Here’s the thing: Bar some successful rebellion after the MEP elections (which is entirely possible, if improbable), Adrian Delia will be the alternative Prime Minister in 2022. The voters will be asked to choose between Adrian Delia and a Labour candidate who will unlikely be Joseph Muscat.
Do you really want Adrian Delia as Malta’s prime minister in 2022?
My question applies to everyone: sitting MPs, prospective candidates, volunteers and voters. Everyone will need to answer this question honestly.
If you run on PN’s ticket next election or vote PN at the next election, then it means you endorse PN’s vision and support Adrian Delia as Malta’s next prime minister. You can’t think or believe one thing and do another. That’s simply inconsistent.
If you do not want Adrian Delia as PM, do not believe in his ‘vision’, do not like his antics, are uncomfortable in Labour yet still want to be active in politics, then there is only one answer: build something new.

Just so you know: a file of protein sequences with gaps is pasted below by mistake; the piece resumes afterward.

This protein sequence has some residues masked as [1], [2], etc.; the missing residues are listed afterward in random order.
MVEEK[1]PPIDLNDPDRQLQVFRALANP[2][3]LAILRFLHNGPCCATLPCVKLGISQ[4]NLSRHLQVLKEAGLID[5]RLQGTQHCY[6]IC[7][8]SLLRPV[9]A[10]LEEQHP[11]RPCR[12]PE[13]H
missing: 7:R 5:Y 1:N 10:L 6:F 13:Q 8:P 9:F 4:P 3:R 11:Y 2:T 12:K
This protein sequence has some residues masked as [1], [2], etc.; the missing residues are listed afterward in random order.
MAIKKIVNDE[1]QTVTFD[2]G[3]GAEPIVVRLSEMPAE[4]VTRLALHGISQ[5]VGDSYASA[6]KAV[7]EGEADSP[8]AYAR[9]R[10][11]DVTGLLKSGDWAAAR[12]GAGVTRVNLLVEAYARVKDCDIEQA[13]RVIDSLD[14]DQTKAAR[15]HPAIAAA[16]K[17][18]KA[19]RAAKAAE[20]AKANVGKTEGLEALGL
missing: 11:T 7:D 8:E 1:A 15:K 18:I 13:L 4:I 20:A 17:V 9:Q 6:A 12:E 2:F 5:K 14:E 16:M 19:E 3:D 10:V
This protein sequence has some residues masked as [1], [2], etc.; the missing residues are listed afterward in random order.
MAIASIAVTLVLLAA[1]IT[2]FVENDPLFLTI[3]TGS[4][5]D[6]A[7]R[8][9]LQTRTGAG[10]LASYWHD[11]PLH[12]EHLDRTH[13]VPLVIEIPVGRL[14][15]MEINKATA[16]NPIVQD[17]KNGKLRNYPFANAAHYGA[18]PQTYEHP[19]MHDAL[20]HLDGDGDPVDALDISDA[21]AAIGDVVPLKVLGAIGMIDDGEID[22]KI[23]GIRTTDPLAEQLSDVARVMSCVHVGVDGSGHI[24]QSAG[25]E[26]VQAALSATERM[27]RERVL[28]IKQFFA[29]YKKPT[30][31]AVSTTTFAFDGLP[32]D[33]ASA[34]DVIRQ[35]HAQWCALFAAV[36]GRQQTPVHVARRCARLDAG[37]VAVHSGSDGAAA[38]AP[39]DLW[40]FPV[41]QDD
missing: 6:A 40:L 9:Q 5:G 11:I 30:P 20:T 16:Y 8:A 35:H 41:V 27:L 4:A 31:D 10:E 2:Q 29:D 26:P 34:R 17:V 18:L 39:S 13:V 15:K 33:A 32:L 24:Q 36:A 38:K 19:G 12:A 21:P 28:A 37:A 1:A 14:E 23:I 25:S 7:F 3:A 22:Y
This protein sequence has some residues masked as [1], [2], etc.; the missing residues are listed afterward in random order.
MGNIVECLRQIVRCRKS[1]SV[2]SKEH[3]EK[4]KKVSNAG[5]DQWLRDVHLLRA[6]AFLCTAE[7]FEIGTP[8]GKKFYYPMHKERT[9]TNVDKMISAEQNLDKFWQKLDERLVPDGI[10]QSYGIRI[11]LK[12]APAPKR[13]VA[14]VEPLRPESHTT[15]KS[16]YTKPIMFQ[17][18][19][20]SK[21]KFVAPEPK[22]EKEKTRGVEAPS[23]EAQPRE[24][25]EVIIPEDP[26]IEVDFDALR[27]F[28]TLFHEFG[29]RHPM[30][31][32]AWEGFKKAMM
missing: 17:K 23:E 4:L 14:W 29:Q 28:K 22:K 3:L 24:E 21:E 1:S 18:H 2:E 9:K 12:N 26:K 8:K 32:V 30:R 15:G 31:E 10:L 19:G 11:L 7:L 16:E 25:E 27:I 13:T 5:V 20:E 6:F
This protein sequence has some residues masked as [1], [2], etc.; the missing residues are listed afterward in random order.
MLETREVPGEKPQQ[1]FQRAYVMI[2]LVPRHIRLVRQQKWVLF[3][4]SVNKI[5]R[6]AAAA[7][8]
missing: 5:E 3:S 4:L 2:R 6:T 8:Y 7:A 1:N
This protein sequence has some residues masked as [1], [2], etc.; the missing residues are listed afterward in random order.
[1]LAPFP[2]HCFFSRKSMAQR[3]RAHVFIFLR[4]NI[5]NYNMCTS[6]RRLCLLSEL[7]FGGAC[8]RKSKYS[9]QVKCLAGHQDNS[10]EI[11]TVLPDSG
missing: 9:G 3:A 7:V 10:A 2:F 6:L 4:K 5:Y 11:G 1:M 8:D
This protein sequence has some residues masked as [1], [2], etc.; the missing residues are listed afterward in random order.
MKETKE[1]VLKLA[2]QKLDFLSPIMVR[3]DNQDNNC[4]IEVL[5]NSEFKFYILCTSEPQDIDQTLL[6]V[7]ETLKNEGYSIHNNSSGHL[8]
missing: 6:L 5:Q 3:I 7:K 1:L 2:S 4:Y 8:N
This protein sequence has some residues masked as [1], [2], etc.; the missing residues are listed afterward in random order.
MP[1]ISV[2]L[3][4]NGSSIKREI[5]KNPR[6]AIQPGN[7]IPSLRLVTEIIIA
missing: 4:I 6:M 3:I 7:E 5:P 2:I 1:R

Times are changing, there is no use propping up the Titanic
The world is changing. Europe is changing. This will require a Maltese response: A positive vision that looks into the future, not backwards holding on to symbols of the past.
French president Emmanuel Macron delivered a landmark speech on Tuesday where he called for a more integrated Europe. There has been no reaction from Castille so far to a speech that will define the next few years of European politics.
Malta is getting ready for a constitutional convention. We need fundamental reforms to the constitution that strengthen the checks and balances within the system.
Challenges lie ahead for the Maltese economy. We need to face these challenges and create new opportunity.
The environmental crisis afflicting Malta needs to be addressed, if we want to leave anything to future generations.
The possibility to focus on changing the PN for the foreseeable future ended on 17 September. We need to direct our energies on making a real impact; delivering change for Malta.
It’s time to move.